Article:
For a long time—until Russia’s invasion of Ukraine—the geoeconomic interests of the dominant Western European states prevailed. But if the rational-actor assumption can’t be applied to the European Union as a whole, it should still hold for its individual member states, especially insofar as they formally retain a relative degree of autonomy in the management of foreign affairs. For some states, this would appear to be the case. Specifically, the reaction of Central and Eastern European states to Russia’s invasion—building up their military capacities, providing unflinching support to Ukraine, and gearing up for a conflict with Russia deemed all but inevitable—was rational in light of the region’s history.
The same, however, can’t be said of the countries of Western European states, which have adopted policies that went clearly against their economic and security interests and can’t be explained in terms of historical antagonism with Russia. So how can we account for their actions? There are clearly several factors at play, but one has been brought into stark relief by recent events: Western Europe’s complete subordination to Washington. This point may seem like an obvious one, but it isn’t obvious why America should still wield massive influence over Western Europe almost eighty years after the end of the Second World War. It’s therefore important to understand how such influence is wielded.
One key factor is the US establishment’s influence over European public discourse, which easily outweighs that of any European country. Firstly, English remains the lingua franca in Europe, and all mainstream English-language media outlets—which are mostly based either in the United States or Great Britain—have a strong Atlanticist bias.
The only major English-language publication that is not Anglo-American-owned is Politico, which the German publishing and media firm Axel Springer bought from its founder, the American banker Robert Allbritton, in 2021. The outlet’s editorial line, however, has remained unchanged. As The Guardian noted, as a subsidiary of Axel Springer, which has long-standing ties to the CIA, every employee at Politico is expected to be “pro-US, pro-NATO, pro-Israel, pro-austerity, pro-capital, anti-Russia, anti-China.” Springer said that they would not require Politico employees to sign documents in support of a transatlantic alliance, though this policy is enforced at the German newspaper Bild, another Springer subsidiary.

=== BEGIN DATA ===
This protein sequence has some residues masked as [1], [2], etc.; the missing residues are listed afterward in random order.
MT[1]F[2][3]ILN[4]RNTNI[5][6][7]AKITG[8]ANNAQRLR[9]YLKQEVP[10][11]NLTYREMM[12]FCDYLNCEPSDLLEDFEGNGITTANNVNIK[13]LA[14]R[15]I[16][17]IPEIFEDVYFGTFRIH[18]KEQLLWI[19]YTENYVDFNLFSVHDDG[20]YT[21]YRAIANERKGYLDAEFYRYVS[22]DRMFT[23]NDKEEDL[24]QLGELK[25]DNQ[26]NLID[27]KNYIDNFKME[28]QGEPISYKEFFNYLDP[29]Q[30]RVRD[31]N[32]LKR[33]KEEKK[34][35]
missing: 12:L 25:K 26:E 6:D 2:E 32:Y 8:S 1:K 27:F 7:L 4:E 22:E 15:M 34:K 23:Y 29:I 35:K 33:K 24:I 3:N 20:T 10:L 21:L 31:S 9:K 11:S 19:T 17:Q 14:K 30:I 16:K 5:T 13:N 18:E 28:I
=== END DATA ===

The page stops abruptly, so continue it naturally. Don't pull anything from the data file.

A good illustration of the power of English-language media in Europe was the reaction to French President Emmanuel Macron’s recent call for Europe to reduce its dependency on the United States and develop its own “strategic autonomy.” Macron’s words were met with scorn and ridiculein the English-language press, the influence of which over European politicians and bureaucrats in Brussels and the various national capitals far outweighed whatever support Macron might have drawn from the press in Germany, France, or other countries.
However, control of much of the English-language media isn’t the only way the US influences European public opinion. The transatlantic intellectual ecosystem revolves around American think tanks such as the German Marshall Fund, the Trilateral Commission, the Council on Foreign Relations and the Aspen Institute, all of which in turn have known ties to US intelligence agencies. In his book Presstitutes, late German journalist Udo Ulfkotte, a respected reporter for the Frankfurter Allgemeine Zeitung for nearly two decades, explains how the US establishment—through the aforementioned think tanks, the intelligence agencies to which they are linked, US embassies, the NATO press office, and other entities—enlists the European media to support US policy goals.
As Macron’s case shows, any attempt by European countries to defy US policy, or develop a more autonomous position, especially on matters of foreign or defence policy, is bound to be met with huge resistance from the powerful transatlantic establishment. Preventing any form of European “strategic autonomy” has been official US policy for at least thirty years, dating all the way back to a 1992 policy statement drafted by then-Undersecretary of Defense for Policy Paul Wolfowitz. The document, which became the basis of the so-called Wolfowitz Doctrine, asserted that “America’s political and military mission in the post-Cold War era would be to ensure that no rival superpower is allowed to emerge in Western Europe, Asia, or the territory of the former Soviet Union.”